Contract automation through machine learning reduces manual tasks associated with contract generation and management.
How natural language processing is transforming contract management
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Natural language processing (NLP) has become integral to contract management and many other legal and business processes in recent years. NLP is essential to numerous features professionals take for granted in contract lifecycle management (CLM) software. While the technology has a long way to go before it mimics individuals perfectly, commercial and retail applications of NLP are proliferating. Valuate predicts the NLP market size will reach $27.6 Billion by 2026 from $9.9 Billion in 2020.
What is natural language processing?
NLP is a subset of machine learning (ML) that understands, interprets, and generates human language in text or voice. Various applications of this technology include machine translation, automatic summarization, information extraction, and text and voice processing. Some of the most famous examples include spell checkers, Google’s predictive suggestions, Siri, Alexa, and chatbots. But we’re interested in how NLP interacts with contract creation and management.
The evolution of NLP in contract management
NLP initially improved the categorization of documents and search features in CLM solutions and document management platforms. Faster and more accurate searches are significant. However, this feature is only the beginning of what NLP and other ML models can do.
A more advanced use of NLP is reading and understanding clauses and subclauses in contracts. Currently, most automated contract solutions on the market offer a relatively shallow approach to this use case. For example, ML models can identify and alert lawyers or business professionals to ambiguous language in their contracts. From there, lawyers negotiate changes to the contract language to avoid ambiguity and mitigate the risk of future conflict. Unfortunately, this use case, in this form, has limited value for veteran lawyers handling high-value agreements.
This use case is not artificial intelligence (AI) either. These solutions must offer the contract drafters alternative language or make automatic changes to be considered AI. Simply highlighting potentially problematic language is beneficial but falls short.
Another example of NLP in contracting is contract creation. For example, NLP allows solutions to create drafts of contracts by pulling information from another source, such as a chatbot, spreadsheet, or form. For formulaic and low-risk contracts, the solution might complete an enforceable agreement. However, higher-value and bespoke contracts require a lawyer’s eyes and insight.
The benefits of NLP in contract management systems
These initial applications of NLP within the contract lifecycle are helpful, particularly regarding high-volume routine contracts. Lawyers and business people spend far too much time wrangling manual contracting processes. Meanwhile, ML models can automate various aspects of routine contracting. The result is improved efficiency, faster turnaround times, more consistent language, and reduced risk of conflicts arising from ambiguous language.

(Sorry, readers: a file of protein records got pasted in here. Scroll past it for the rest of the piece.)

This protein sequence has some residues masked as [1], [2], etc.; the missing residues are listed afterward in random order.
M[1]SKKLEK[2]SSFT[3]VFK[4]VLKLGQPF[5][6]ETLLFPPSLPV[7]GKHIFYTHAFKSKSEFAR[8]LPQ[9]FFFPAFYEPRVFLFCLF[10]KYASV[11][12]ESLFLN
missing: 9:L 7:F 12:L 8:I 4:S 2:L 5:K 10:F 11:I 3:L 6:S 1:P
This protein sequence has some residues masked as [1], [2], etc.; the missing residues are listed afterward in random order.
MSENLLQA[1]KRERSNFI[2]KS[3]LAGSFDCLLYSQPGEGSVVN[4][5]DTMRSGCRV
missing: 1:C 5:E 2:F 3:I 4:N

An added benefit is higher employee productivity and morale. High-volume routine contracts consistently pull lawyers and business associates away from their core work. When contract automation handles more manual tasks, they have more time and energy to focus on what matters.
Why contracts are hard to read
There are valid reasons why many use cases of NLP within contract management remain narrow or shallow. One reason is the traditional contract language. In other words, it isn’t easy for the algorithm to understand what the text in the document means.
Researchers have finally looked into why it’s hard for people — not just machines — to understand contract language. Cognitive scientists from MIT analyzed thousands of contracts and found several issues that caused readers trouble: jargon, passive voice, non-standard capitalization, and bad writing.
However, the real culprit that makes contracts hard to understand is center-embedded clauses. That means there’s a clause, often a definition, placed in the middle of the sentence. The researchers found this made it harder for a reader to understand what that provision meant and retain that information.
Another issue these researchers didn’t discuss, but many professionals recognize, is the increasing length and complexity of contracts. Even low-value contracts, such as NDAs, have grown in length over the years.
An additional challenge arises when numerous individuals handle high-volume routine contracts for a single organization. The result is differing contract language, particularly for organizations lacking predetermined standardized language or contract templates.
How Ontra is improving NLP within contracts
Ontra’s goal is to go deeper than the current applications of NLP in contract management. We laid the foundation of that goal with our proprietary Anatomy through which we defined and structured the previously unstructured information within an NDA. Instead of merely mapping provisions, Ontra’s solutions gather meaning from the contract language, moving beyond simple rule-based matching.
Most importantly, Ontra has built human-in-the-loop (HITL) technology. Lawyers’ decisions in the platform continually feed new information into our model. We have access to over 500,000 NDAs — a number that grows every day — giving our model a vast amount of information to learn from and improve speed and results.
A third-party, multinational survey highlighting key findings in contract outsourcing and automation.
As the world around us rapidly changes, how is the contract workflow adapting along with it — and what role do contract outsourcing and contract automation play in this new landscape?